Thursday, August 20, 2009

McCarthy needs to borrow my baby name book

One thing I have noticed in a couple of of his writings, particularly Blood Meridian and The Road, is that McCarthy does not use names for his main characters. In Blood Meridian, there was the boy. The narrator followed his story but we knew very little about him past his actions. We were given some physical descriptions, about the scarring on his face and what not but never could we place him with an identity. In The Road, both the main characters are known as the son or boy, and the father ( also known as papa from the son) but both, again, never given a name. We are given details about their physique; such as how skinny the boy is and what their struggles have done to them. Damage to feet, or the color of their skin from lack of sun and the amount of ash.

This leaves me to question how McCarthy forms identity when the characters names are never known. To me, knowing someone or more about them starts with knowing their name; introductions and what not. I suppose it could be seen that he leaves the characters nameless to have the reader focus more on the actions or trying to decipher what they could possibly be thinking. In The Road it is easier to gather more emotion because instead of the text being written completely in third person narration, we seem to get to some of the father's thoughts concerning the well being of his son. I just noticed that when leaving someone nameless the writing has a very large amount of pronouns and while reading this book, most paragraphs started with he. Again, McCarthy's style of writing baffles me. I am hoping that after today's discussion I will have a little more understanding of it.


  1. I had a tough time with that as well. I wasn't crazy about the lack of a name for the kid in Blood Meridian, so I actually began thinking of him as sort of a cross between Billy the Kid and a mobster nicknamed “The Kid”. I have to confess that I wasn’t that bothered by the lack of names in The Road though. I think leaving the boy and the man unnamed was important to convey the idea that their identities could expose them to danger, much like the conversation that the man and “Ely” had in the middle of the novel. I also think that we assign certain characteristics to particular names (especially when we know someone with that name), but everyone has a different association based on their own personal experiences. Leaving the characters unnamed allows us to see the characteristics of the man and the boy that McCarthy wanted us to associate with them, instead of some preconceived notion of what the name signified to us. It also helped me make the story more personal, because I could easily recognize the man and the boy in a father and son that I know. That made the novel far more powerful for me.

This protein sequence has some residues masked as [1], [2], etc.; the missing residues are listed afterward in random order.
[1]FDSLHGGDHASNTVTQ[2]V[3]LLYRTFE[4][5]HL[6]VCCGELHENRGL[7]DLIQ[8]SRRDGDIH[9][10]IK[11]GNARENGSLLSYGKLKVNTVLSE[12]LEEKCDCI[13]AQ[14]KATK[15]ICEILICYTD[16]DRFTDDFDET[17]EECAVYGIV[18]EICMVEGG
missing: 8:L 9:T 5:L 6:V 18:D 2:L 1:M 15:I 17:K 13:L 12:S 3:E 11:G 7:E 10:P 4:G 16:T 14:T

2. I think that McCarthy did not name the father and the boy so that the reader could identify with the characters more. I think that by not naming them each reader could think, "wow, this could happen to anyone, even me".

  3. For me, I think knowing the characters names definitely makes it more personal; however I still was able to connect with the main characters in McCarthy's novels. Since, his characters were so descriptive, I felt like I was in their situation in the book. I have a vivid imagery of what each character looks like and of the settings in which McCarthy displays in great detail. This allows me to connect with the characters on a personal level.